European Super League: Wayne Rooney wants English 'pyramid' protected

Wayne Rooney
Wayne Rooney played for Manchester United for 13 years between 2004 and 2017

Derby County boss Wayne Rooney has said "protecting the English football pyramid is the most important thing" after six Premier League clubs agreed to join a European Super League (ESL).

Arsenal, Chelsea, Liverpool, Manchester City, Manchester United and Tottenham are among 12 sides to have signed up to the proposals for a new midweek competition.

The English Football League said in a statement that the plans "attack the foundation of open and fair competition upon which our game is built".

Rooney, who is United's all-time top scorer, said he wanted the English pyramid to be "protected and rewarded" and called the timing of the announcement "strange".

"The people in charge of these clubs are not stupid. We'll have to wait to see what the plans are," he said.

"I don't think it would be a great look to pull away from cup competitions but let's see what the proposals are."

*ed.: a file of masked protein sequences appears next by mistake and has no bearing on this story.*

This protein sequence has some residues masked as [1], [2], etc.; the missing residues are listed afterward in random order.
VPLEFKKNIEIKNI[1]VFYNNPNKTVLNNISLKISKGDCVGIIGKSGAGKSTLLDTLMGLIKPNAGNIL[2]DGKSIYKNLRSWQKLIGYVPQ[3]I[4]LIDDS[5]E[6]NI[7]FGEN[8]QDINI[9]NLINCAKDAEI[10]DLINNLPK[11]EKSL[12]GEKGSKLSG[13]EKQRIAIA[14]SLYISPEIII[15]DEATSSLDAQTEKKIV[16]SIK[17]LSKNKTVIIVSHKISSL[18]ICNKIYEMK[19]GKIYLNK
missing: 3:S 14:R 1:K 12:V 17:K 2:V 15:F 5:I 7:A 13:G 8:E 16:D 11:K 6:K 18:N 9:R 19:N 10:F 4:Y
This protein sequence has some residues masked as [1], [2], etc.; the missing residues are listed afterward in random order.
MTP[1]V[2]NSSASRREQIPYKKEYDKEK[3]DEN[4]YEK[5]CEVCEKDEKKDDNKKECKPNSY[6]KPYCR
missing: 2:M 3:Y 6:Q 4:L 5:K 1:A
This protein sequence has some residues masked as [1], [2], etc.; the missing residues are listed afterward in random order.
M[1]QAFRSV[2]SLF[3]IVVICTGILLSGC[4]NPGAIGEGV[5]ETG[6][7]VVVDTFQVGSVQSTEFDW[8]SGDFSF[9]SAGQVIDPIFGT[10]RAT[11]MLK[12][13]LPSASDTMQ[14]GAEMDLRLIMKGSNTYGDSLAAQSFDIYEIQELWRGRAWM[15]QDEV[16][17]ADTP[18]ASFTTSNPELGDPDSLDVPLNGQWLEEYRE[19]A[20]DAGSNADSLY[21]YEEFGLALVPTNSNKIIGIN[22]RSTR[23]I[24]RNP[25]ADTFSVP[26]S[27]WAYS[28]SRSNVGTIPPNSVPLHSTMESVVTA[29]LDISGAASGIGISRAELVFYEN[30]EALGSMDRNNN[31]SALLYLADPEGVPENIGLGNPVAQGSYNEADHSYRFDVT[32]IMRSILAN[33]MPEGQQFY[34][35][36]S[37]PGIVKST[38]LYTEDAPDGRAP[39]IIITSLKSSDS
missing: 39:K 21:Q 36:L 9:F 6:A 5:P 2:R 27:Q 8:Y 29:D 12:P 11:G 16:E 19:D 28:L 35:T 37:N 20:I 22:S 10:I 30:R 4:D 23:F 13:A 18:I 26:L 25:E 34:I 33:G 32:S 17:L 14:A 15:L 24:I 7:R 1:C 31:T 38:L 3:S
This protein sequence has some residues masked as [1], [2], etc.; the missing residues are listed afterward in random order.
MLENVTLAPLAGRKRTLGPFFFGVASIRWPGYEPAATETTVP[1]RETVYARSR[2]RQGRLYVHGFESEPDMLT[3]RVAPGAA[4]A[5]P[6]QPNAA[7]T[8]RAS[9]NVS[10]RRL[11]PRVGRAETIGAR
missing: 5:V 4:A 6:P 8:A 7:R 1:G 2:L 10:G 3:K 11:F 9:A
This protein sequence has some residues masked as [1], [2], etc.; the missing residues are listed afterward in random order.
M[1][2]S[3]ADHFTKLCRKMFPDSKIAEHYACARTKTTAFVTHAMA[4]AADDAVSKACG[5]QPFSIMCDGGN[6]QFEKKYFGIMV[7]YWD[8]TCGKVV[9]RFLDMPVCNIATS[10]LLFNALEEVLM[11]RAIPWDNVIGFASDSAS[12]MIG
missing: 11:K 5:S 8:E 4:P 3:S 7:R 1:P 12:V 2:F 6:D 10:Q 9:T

The plans have been met with widespread condemnation from governing bodies, current and former players, and supporters' groups.

The EFL said it was "ironic that proposals which would serve to destroy the value of sporting merit were announced on the weekend of the League's 133rd anniversary".

It added: "A strong pyramid based on promotion, relegation and ultimately European qualification is fundamental to our game's continued success.

"The EFL opposes any reform that doesn't support competition, integrity or offer clubs the prospect of one day competing at the highest end of the game."

Supporters' groups from the six English clubs involved in the plans have all spoken out against the idea of the ESL.

Rooney played for Manchester United between 2004 and 2017 and said he did not think the clubs would wish to proceed with anything that would "jeopardise their relationship with the fans".

"I can speak from being at Manchester United for such a long time. The last thing they would want to do would be to jeopardise their relationship with the fans," he added.

"I know that for a fact. Everything they do is to try and move the club forward.

"They would want to keep them (fans) involved. Let's see what the proposals are when they come out."

Dion Dublin & Danny Murphy discuss the plans for a European Super League
Around the BBC - SoundsAround the BBC footer - Sounds